You can work this out from Lorentz transforms if you want, but Lorentz invariants let you simply write it down: a particle has an invariant 4-velocity $\gamma~[c, \vec v]$ and we can form the inner product of this with the local 4-positions $[ct, \vec r]$ to find the equation for that other particle's spacelike hyperplane in my coordinates, as in their coordinates this 4-velocity is $[c, 0]$ and picks out only the time component $c^2 ~ t'$ in the local coordinates. Their "present moments" therefore have the form $$c t - v_x ~ x - v_y ~ y - v_z ~ z = C = c^2 ~ t' / \gamma.$$ Therefore, if you have a spacelike hyperplane $a_\mu x^\mu = A$, the parameters $u^i = -c~a_i / a_0$ tell you the 3D components of $\vec v$ directly. Since you have $\vec v$ you have everything you need to derive the Lorentz transform that makes that hyperplane constant-time. However, if the hyperplane is too tilted, you will presumably get a $\vec v$ with magnitude greater than $c$, which among other things will be unphysical.

Interpretation nuances

While we have everything we need to determine the Lorentz boost, we have to be really careful with how we interpret the geometry here.

One example: the light cone $c t - x - y - z = 0$ must look like a light cone in all other reference frames due to the mathematics of Lorentz transforms. But if you remember your conic sections, the relevant conic section is an ellipse, a circle that's been stretched along one axis. What we call light cones are actually uniformly expanding bubbles at speed $c$, but the point still holds: the shape that is seen in the hyperplane is not a sphere, but is linearly extended in some direction. This direction, indeed, is $\vec v$, and the extension of the sphere in our version of the hyperplane is corrected for exactly by the Lorentz contraction of the hyperplane when you make the Lorentz transform into the local coordinates.

In other words, it is too simplistic to say "A undergoes length contraction because it appears in a different space-time cross-section than it does in its rest frame." In fact we see that any "vertical tube" (i.e. a sphere of constant radius staying in one place over time) has a lengthened cross-section in the hyperplane, which must be corrected for by the relativistic $\gamma$ to make it length-contract. Instead we have to play a game where this timelike hyperplane intersect a light cone which intersects all of the "perpendicular" (i.e. to $\vec v$) spatial dimensions at the same time, but intersects the other dimension $x$ at different points in time. The light cone's conic section is bigger, and when we scale it down to a circle, then the tube has contracted in the $x$ direction.

  • $\begingroup$ Thanks again Chris. I understand what you say and it would make sense, except one thing: you are referring to the wrong hyperplane. From frame O's point of view, the hyperplane that determines the cross-section in which A appears length contracted is always one of O's constant-time hyperplanes. It is the "horizontal" hyperplane, not one of object A's tilted constant-time hyperplanes. $\endgroup$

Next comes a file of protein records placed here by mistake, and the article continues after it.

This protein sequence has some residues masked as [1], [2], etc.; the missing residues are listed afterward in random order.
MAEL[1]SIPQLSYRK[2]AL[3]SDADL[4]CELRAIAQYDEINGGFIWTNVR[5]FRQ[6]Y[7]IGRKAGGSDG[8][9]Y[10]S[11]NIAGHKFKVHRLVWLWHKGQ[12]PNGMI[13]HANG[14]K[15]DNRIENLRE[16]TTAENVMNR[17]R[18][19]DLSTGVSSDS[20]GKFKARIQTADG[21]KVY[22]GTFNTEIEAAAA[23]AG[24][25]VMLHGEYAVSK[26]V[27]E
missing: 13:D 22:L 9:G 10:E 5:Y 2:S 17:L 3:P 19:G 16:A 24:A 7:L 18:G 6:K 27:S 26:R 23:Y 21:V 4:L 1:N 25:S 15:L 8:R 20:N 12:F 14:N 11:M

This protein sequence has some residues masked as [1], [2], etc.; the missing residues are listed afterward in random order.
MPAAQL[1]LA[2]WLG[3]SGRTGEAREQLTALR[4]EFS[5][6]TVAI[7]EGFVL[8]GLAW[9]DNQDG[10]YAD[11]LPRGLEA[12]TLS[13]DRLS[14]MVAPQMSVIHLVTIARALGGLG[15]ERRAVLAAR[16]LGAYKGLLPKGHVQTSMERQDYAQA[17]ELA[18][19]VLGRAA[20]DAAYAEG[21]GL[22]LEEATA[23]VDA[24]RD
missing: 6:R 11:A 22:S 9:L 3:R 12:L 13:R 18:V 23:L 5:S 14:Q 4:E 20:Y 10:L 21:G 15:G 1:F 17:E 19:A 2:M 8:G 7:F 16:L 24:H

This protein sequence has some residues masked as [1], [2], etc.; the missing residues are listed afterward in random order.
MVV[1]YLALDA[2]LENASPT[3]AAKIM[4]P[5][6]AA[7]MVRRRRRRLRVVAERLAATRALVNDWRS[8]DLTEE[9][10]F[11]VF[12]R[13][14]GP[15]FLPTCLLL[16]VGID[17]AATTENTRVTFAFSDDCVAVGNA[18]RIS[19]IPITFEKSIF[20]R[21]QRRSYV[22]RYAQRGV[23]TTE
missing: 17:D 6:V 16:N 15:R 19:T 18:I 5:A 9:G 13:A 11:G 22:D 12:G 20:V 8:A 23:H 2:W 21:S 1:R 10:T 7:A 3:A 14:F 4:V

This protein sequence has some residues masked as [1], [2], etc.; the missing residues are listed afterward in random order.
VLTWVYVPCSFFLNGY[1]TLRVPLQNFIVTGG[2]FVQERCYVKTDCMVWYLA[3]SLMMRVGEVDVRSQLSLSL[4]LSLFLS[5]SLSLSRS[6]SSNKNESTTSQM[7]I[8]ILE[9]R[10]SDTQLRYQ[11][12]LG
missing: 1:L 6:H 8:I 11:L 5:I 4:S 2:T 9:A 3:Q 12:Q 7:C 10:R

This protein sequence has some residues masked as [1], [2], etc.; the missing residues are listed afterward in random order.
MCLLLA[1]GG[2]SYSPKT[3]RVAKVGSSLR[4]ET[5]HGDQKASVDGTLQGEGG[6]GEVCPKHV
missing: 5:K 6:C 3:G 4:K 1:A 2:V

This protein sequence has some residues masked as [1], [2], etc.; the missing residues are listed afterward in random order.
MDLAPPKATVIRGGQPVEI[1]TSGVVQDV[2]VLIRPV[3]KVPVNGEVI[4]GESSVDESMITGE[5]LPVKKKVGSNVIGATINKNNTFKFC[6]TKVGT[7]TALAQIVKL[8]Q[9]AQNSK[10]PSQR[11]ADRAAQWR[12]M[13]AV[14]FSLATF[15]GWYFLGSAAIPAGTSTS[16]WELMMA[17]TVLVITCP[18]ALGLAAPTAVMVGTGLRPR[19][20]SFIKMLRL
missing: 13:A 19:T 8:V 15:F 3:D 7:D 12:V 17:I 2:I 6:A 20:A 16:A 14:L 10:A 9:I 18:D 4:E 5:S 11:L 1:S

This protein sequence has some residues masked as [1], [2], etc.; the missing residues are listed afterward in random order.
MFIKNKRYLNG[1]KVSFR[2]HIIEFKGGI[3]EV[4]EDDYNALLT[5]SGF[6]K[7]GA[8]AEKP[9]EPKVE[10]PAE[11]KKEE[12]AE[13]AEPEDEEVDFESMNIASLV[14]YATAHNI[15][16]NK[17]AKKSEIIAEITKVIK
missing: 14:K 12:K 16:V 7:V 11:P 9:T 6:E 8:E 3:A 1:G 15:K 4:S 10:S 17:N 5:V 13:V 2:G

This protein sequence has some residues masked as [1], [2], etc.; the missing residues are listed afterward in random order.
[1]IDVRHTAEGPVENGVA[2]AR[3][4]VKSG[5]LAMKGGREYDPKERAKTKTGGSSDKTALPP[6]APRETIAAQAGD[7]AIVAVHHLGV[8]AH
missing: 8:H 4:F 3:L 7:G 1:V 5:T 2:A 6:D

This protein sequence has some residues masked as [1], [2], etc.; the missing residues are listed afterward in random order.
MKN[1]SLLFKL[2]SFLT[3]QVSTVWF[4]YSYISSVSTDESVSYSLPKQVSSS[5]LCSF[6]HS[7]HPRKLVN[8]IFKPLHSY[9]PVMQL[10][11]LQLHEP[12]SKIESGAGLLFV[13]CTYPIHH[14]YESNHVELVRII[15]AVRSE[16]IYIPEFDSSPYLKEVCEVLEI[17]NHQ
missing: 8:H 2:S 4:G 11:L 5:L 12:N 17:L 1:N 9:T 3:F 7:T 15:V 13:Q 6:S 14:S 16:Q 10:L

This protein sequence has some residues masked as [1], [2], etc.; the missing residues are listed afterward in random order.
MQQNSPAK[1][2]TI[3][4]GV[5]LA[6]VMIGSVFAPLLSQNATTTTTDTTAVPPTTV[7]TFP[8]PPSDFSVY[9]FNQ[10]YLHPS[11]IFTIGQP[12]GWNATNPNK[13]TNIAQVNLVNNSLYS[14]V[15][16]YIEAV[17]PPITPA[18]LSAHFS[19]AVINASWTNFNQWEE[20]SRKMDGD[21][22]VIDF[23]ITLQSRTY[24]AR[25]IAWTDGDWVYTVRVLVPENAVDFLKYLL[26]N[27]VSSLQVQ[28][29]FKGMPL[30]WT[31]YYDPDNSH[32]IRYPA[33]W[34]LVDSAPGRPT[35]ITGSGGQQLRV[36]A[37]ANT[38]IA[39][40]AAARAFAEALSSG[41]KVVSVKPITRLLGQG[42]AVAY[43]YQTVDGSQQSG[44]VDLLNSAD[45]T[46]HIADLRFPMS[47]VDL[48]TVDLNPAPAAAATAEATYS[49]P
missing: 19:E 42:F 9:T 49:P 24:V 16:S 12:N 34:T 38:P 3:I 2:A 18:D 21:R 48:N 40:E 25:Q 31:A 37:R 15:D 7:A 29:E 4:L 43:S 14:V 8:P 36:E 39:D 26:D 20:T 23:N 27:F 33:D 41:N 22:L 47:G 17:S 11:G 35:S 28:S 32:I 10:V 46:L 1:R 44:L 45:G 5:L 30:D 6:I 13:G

– udrv
    Aug 8 '15 at 5:00
  • $\begingroup$ So: 1) it and the cross-section it generates are space-like by definition and can never be "too tilted"; 2) its intersection with the light cone is always going to generate a spherical cross-section because it is normal to the cone's axis, nothing wrong here; 3) we don't need to play any game to retrieve length contraction from the intersection of this "horizontal" hyperplane and A's tilted hyperplanes of constant-time, although you are right to say that A does appear elongated by a factor of γ in the latter. $\endgroup$
    – udrv
    Aug 8 '15 at 5:02
  • $\begingroup$ On a second thought, the apparent elongation factor of A in its own tilted constant-time hyperplane is not γ. Blunder, sorry. $\endgroup$
    – udrv
    Aug 8 '15 at 5:45
  • $\begingroup$ Funny thing to me, the video I did considers this exact problem and a way it could be tested in the real world. Watch here if you like: youtu.be/byIfbzcyjAc. Should be patient with longish intro for laymen, but the 2nd part is all about the Minkowski diagram. Sorry I can't accept the answer though. Note: posted wrong link the 1st time around. $\endgroup$
    – udrv
    Aug 8 '15 at 16:24
  • $\begingroup$ @udrv: Its x-coordinate is elongated by a factor of $\gamma$; the Euclidean distance should be $\gamma\sqrt{1 + \beta^2}.$ Basically, I'm saying "you're right, but we have to be really careful about how we interpret the geometry, especially if the object is deforming or changing color: because the changing object will actually appear rotated-and-stretched-larger by the Lorentz boost in the spacetime diagram, and it's only after you take a non-perpendicular cross section (seeing different colors across the object) that you overcorrect this from $\gamma$ down to $1/\gamma$. $\endgroup$
    – CR Drost
    Aug 10 '15 at 14:22